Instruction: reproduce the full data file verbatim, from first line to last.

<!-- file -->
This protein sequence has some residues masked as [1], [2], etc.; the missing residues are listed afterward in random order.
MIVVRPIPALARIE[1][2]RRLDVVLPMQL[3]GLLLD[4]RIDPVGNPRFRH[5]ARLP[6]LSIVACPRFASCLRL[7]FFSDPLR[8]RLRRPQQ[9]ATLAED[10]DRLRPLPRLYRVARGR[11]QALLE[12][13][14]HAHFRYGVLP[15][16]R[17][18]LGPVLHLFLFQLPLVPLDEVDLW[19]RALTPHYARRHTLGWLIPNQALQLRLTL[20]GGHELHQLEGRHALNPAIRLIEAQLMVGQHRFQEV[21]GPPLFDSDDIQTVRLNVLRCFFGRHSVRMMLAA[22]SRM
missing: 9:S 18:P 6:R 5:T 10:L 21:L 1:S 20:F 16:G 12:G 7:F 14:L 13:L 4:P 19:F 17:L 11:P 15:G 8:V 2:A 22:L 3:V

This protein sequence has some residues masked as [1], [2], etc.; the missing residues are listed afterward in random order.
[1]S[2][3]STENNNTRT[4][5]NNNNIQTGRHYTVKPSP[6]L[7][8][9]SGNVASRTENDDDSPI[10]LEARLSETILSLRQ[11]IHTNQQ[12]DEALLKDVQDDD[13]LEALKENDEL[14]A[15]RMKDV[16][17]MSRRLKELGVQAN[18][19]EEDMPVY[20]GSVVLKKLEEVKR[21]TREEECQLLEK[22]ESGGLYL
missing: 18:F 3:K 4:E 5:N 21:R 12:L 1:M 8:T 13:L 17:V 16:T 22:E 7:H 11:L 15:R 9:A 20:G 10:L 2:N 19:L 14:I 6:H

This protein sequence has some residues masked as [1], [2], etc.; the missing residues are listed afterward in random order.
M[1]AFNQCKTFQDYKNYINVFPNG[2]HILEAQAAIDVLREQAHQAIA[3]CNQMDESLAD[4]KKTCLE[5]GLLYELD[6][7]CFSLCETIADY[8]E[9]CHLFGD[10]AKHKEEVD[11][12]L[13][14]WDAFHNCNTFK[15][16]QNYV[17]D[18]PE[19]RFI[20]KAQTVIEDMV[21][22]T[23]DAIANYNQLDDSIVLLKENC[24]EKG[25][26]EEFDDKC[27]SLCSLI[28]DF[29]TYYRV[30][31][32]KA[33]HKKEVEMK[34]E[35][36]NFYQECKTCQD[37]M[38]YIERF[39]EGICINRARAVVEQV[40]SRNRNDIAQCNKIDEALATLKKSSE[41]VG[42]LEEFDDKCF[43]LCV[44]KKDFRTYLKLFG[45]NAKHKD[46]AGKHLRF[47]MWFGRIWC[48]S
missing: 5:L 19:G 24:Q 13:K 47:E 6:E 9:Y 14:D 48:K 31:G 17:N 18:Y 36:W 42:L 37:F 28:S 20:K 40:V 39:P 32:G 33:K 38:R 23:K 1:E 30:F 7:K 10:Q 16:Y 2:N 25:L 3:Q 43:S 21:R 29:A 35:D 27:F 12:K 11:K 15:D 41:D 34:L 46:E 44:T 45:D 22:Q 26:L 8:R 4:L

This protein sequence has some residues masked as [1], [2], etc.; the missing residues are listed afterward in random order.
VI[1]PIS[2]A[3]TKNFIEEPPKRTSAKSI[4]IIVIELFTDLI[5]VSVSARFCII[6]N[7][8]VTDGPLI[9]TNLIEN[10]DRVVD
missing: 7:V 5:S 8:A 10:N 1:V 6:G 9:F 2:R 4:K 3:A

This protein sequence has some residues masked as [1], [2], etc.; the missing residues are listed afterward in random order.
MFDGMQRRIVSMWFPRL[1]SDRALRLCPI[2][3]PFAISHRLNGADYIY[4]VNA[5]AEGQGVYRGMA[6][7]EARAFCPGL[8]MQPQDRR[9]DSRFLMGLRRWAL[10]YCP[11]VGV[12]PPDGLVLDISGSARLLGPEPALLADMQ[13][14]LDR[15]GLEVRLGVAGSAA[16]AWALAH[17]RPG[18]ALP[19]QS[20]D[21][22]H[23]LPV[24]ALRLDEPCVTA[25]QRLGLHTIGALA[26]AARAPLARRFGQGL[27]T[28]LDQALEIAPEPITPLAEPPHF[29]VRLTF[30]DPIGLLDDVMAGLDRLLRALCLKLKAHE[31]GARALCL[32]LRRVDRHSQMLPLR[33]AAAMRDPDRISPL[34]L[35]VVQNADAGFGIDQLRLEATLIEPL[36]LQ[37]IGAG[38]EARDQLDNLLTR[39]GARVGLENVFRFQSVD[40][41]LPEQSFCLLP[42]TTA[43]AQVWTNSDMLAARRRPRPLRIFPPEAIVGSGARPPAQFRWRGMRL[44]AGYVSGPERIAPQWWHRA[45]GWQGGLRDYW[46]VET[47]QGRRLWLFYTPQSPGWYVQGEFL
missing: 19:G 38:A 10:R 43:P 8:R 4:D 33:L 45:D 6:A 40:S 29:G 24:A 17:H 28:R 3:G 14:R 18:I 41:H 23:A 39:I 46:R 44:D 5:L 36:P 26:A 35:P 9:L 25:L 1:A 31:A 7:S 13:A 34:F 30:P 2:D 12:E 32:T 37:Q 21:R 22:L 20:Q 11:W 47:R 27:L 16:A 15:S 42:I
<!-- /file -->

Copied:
This protein sequence has some residues masked as [1], [2], etc.; the missing residues are listed afterward in random order.
MIVVRPIPALARIE[1][2]RRLDVVLPMQL[3]GLLLD[4]RIDPVGNPRFRH[5]ARLP[6]LSIVACPRFASCLRL[7]FFSDPLR[8]RLRRPQQ[9]ATLAED[10]DRLRPLPRLYRVARGR[11]QALLE[12][13][14]HAHFRYGVLP[15][16]R[17][18]LGPVLHLFLFQLPLVPLDEVDLW[19]RALTPHYARRHTLGWLIPNQALQLRLTL[20]GGHELHQLEGRHALNPAIRLIEAQLMVGQHRFQEV[21]GPPLFDSDDIQTVRLNVLRCFFGRHSVRMMLAA[22]SRM
missing: 9:S 18:P 6:R 5:T 10:L 21:L 1:S 20:F 16:G 12:G 7:F 14:L 13:L 4:P 19:F 17:L 11:P 15:G 8:V 2:A 22:L 3:V

This protein sequence has some residues masked as [1], [2], etc.; the missing residues are listed afterward in random order.
[1]S[2][3]STENNNTRT[4][5]NNNNIQTGRHYTVKPSP[6]L[7][8][9]SGNVASRTENDDDSPI[10]LEARLSETILSLRQ[11]IHTNQQ[12]DEALLKDVQDDD[13]LEALKENDEL[14]A[15]RMKDV[16][17]MSRRLKELGVQAN[18][19]EEDMPVY[20]GSVVLKKLEEVKR[21]TREEECQLLEK[22]ESGGLYL
missing: 18:F 3:K 4:E 5:N 21:R 12:L 1:M 8:T 13:L 17:V 16:T 22:E 7:H 11:L 15:R 9:A 20:G 10:L 2:N 19:L 14:I 6:H

This protein sequence has some residues masked as [1], [2], etc.; the missing residues are listed afterward in random order.
M[1]AFNQCKTFQDYKNYINVFPNG[2]HILEAQAAIDVLREQAHQAIA[3]CNQMDESLAD[4]KKTCLE[5]GLLYELD[6][7]CFSLCETIADY[8]E[9]CHLFGD[10]AKHKEEVD[11][12]L[13][14]WDAFHNCNTFK[15][16]QNYV[17]D[18]PE[19]RFI[20]KAQTVIEDMV[21][22]T[23]DAIANYNQLDDSIVLLKENC[24]EKG[25][26]EEFDDKC[27]SLCSLI[28]DF[29]TYYRV[30][31][32]KA[33]HKKEVEMK[34]E[35][36]NFYQECKTCQD[37]M[38]YIERF[39]EGICINRARAVVEQV[40]SRNRNDIAQCNKIDEALATLKKSSE[41]VG[42]LEEFDDKCF[43]LCV[44]KKDFRTYLKLFG[45]NAKHKD[46]AGKHLRF[47]MWFGRIWC[48]S
missing: 5:L 19:G 24:Q 13:K 47:E 6:E 9:Y 14:D 48:K 31:G 17:N 18:Y 36:W 42:L 37:F 28:S 20:K 40:V 39:P 32:G 33:K 38:R 23:K 1:E 30:F 7:K 10:Q 16:Y 2:N 25:L 3:Q 43:S 21:R 29:A 35:D 27:F 12:K 11:K 15:D 41:D 34:L 46:E 44:T 45:D 22:Q 26:L 8:R 4:L

This protein sequence has some residues masked as [1], [2], etc.; the missing residues are listed afterward in random order.
VI[1]PIS[2]A[3]TKNFIEEPPKRTSAKSI[4]IIVIELFTDLI[5]VSVSARFCII[6]N[7][8]VTDGPLI[9]TNLIEN[10]DRVVD
missing: 7:V 5:S 8:A 10:N 1:V 6:G 9:F 2:R 4:K 3:A

This protein sequence has some residues masked as [1], [2], etc.; the missing residues are listed afterward in random order.
MFDGMQRRIVSMWFPRL[1]SDRALRLCPI[2][3]PFAISHRLNGADYIY[4]VNA[5]AEGQGVYRGMA[6][7]EARAFCPGL[8]MQPQDRR[9]DSRFLMGLRRWAL[10]YCP[11]VGV[12]PPDGLVLDISGSARLLGPEPALLADMQ[13][14]LDR[15]GLEVRLGVAGSAA[16]AWALAH[17]RPG[18]ALP[19]QS[20]D[21][22]H[23]LPV[24]ALRLDEPCVTA[25]QRLGLHTIGALA[26]AARAPLARRFGQGL[27]T[28]LDQALEIAPEPITPLAEPPHF[29]VRLTF[30]DPIGLLDDVMAGLDRLLRALCLKLKAHE[31]GARALCL[32]LRRVDRHSQMLPLR[33]AAAMRDPDRISPL[34]L[35]VVQNADAGFGIDQLRLEATLIEPL[36]LQ[37]IGAG[38]EARDQLDNLLTR[39]GARVGLENVFRFQSVD[40][41]LPEQSFCLLP[42]TTA[43]AQVWTNSDMLAARRRPRPLRIFPPEAIVGSGARPPAQFRWRGMRL[44]AGYVSGPERIAPQWWHRA[45]GWQGGLRDYW[46]VET[47]QGRRLWLFYTPQSPGWYVQGEFL
missing: 19:G 38:A 10:R 43:P 8:R 4:D 33:L 45:D 6:A 40:S 29:G 24:A 17:H 28:R 3:G 14:R 18:I 41:H 23:A 39:I 46:R 44:D 5:L 36:P 26:A 35:P 9:L 25:L 1:A 31:A 7:S 13:A 34:F 30:P 2:D 12:E 32:T 37:Q 21:R 22:L 20:Q 11:W 47:R 27:L 16:A 15:S 42:I